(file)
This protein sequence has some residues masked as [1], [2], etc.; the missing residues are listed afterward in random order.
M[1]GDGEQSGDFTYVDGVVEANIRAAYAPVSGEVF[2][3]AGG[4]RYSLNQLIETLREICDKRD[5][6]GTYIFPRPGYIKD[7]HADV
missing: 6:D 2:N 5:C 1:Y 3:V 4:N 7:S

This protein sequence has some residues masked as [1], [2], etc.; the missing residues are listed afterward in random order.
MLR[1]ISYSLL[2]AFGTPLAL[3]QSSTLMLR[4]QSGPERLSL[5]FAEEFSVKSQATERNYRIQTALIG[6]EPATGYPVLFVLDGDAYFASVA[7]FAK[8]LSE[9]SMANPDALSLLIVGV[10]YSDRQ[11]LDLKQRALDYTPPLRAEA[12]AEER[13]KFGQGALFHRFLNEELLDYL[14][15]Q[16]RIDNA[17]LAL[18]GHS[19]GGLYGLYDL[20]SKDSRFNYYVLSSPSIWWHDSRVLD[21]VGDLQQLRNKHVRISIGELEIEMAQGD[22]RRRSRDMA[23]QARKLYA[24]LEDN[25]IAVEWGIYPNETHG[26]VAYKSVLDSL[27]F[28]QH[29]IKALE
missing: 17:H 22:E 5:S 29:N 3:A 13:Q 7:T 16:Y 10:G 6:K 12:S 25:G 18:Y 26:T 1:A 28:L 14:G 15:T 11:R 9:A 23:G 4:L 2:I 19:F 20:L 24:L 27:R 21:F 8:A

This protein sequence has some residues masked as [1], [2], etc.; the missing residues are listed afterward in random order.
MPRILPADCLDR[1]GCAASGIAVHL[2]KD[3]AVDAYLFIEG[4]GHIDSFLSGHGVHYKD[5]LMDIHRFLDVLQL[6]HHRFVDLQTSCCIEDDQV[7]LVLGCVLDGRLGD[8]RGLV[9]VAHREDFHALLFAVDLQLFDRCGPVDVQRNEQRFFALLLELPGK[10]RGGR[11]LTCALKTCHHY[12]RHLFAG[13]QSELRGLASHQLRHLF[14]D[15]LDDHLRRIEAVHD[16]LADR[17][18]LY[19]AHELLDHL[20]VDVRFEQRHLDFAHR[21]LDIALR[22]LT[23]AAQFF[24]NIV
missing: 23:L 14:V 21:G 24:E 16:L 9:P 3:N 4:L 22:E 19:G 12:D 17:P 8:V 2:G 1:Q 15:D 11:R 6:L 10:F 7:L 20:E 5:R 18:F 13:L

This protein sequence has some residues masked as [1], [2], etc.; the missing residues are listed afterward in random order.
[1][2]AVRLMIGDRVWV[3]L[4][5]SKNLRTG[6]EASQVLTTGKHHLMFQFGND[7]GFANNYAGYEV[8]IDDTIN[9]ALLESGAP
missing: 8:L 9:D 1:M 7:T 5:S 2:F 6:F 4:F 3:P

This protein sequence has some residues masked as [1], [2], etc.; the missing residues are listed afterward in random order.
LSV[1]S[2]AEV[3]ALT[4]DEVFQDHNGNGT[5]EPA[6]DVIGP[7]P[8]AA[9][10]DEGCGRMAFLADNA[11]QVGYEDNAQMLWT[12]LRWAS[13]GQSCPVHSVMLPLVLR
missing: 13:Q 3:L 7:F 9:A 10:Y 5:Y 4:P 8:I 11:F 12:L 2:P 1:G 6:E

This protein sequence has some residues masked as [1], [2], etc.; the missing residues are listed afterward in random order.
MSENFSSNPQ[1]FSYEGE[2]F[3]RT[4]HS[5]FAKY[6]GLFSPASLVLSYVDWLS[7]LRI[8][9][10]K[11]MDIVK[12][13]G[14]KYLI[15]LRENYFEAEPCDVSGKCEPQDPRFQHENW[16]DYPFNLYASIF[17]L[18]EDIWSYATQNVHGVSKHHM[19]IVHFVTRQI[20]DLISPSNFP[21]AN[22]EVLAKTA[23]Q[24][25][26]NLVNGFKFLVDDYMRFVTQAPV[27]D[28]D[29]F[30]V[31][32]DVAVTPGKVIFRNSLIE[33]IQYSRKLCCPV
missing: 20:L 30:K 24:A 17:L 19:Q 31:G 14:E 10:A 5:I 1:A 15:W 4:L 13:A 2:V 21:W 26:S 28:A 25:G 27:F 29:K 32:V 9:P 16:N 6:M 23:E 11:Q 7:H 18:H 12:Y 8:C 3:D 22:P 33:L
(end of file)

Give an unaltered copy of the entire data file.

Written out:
This protein sequence has some residues masked as [1], [2], etc.; the missing residues are listed afterward in random order.
M[1]GDGEQSGDFTYVDGVVEANIRAAYAPVSGEVF[2][3]AGG[4]RYSLNQLIETLREICDKRD[5][6]GTYIFPRPGYIKD[7]HADV
missing: 6:D 2:N 5:C 1:Y 3:V 4:N 7:S

This protein sequence has some residues masked as [1], [2], etc.; the missing residues are listed afterward in random order.
MLR[1]ISYSLL[2]AFGTPLAL[3]QSSTLMLR[4]QSGPERLSL[5]FAEEFSVKSQATERNYRIQTALIG[6]EPATGYPVLFVLDGDAYFASVA[7]FAK[8]LSE[9]SMANPDALSLLIVGV[10]YSDRQ[11]LDLKQRALDYTPPLRAEA[12]AEER[13]KFGQGALFHRFLNEELLDYL[14][15]Q[16]RIDNA[17]LAL[18]GHS[19]GGLYGLYDL[20]SKDSRFNYYVLSSPSIWWHDSRVLD[21]VGDLQQLRNKHVRISIGELEIEMAQGD[22]RRRSRDMA[23]QARKLYA[24]LEDN[25]IAVEWGIYPNETHG[26]VAYKSVLDSL[27]F[28]QH[29]IKALE
missing: 17:H 22:E 5:S 29:N 3:A 13:Q 7:T 16:Y 10:G 6:K 12:S 25:G 18:Y 26:T 1:A 28:L 14:G 15:T 11:R 9:A 23:G 4:L 2:I 19:F 20:L 24:L 27:R 21:F 8:A

This protein sequence has some residues masked as [1], [2], etc.; the missing residues are listed afterward in random order.
MPRILPADCLDR[1]GCAASGIAVHL[2]KD[3]AVDAYLFIEG[4]GHIDSFLSGHGVHYKD[5]LMDIHRFLDVLQL[6]HHRFVDLQTSCCIEDDQV[7]LVLGCVLDGRLGD[8]RGLV[9]VAHREDFHALLFAVDLQLFDRCGPVDVQRNEQRFFALLLELPGK[10]RGGR[11]LTCALKTCHHY[12]RHLFAG[13]QSELRGLASHQLRHLF[14]D[15]LDDHLRRIEAVHD[16]LADR[17][18]LY[19]AHELLDHL[20]VDVRFEQRHLDFAHR[21]LDIALR[22]LT[23]AAQFF[24]NIV
missing: 23:L 14:V 21:G 24:E 16:L 9:P 3:N 4:L 22:E 19:G 12:D 17:P 8:V 2:G 1:Q 15:D 11:R 6:L 10:F 7:L 20:E 5:R 18:F 13:L

This protein sequence has some residues masked as [1], [2], etc.; the missing residues are listed afterward in random order.
[1][2]AVRLMIGDRVWV[3]L[4][5]SKNLRTG[6]EASQVLTTGKHHLMFQFGND[7]GFANNYAGYEV[8]IDDTIN[9]ALLESGAP
missing: 8:L 9:D 1:M 7:T 5:S 2:F 6:F 4:F 3:P

This protein sequence has some residues masked as [1], [2], etc.; the missing residues are listed afterward in random order.
LSV[1]S[2]AEV[3]ALT[4]DEVFQDHNGNGT[5]EPA[6]DVIGP[7]P[8]AA[9][10]DEGCGRMAFLADNA[11]QVGYEDNAQMLWT[12]LRWAS[13]GQSCPVHSVMLPLVLR
missing: 13:Q 3:L 7:F 9:A 10:Y 5:Y 4:P 8:I 11:F 12:L 2:P 1:G 6:E

This protein sequence has some residues masked as [1], [2], etc.; the missing residues are listed afterward in random order.
MSENFSSNPQ[1]FSYEGE[2]F[3]RT[4]HS[5]FAKY[6]GLFSPASLVLSYVDWLS[7]LRI[8][9][10]K[11]MDIVK[12][13]G[14]KYLI[15]LRENYFEAEPCDVSGKCEPQDPRFQHENW[16]DYPFNLYASIF[17]L[18]EDIWSYATQNVHGVSKHHM[19]IVHFVTRQI[20]DLISPSNFP[21]AN[22]EVLAKTA[23]Q[24][25][26]NLVNGFKFLVDDYMRFVTQAPV[27]D[28]D[29]F[30]V[31][32]DVAVTPGKVIFRNSLIE[33]IQYSRKLCCPV
missing: 20:L 30:K 24:A 17:L 19:Q 31:G 14:E 10:A 5:I 1:A 15:W 4:L 13:A 2:V 21:W 26:S 28:A 25:G 27:F 29:K 32:V 9:P 16:N 6:M 23:E 11:Q 7:H 18:H 12:Y 8:C 3:D 22:P 33:L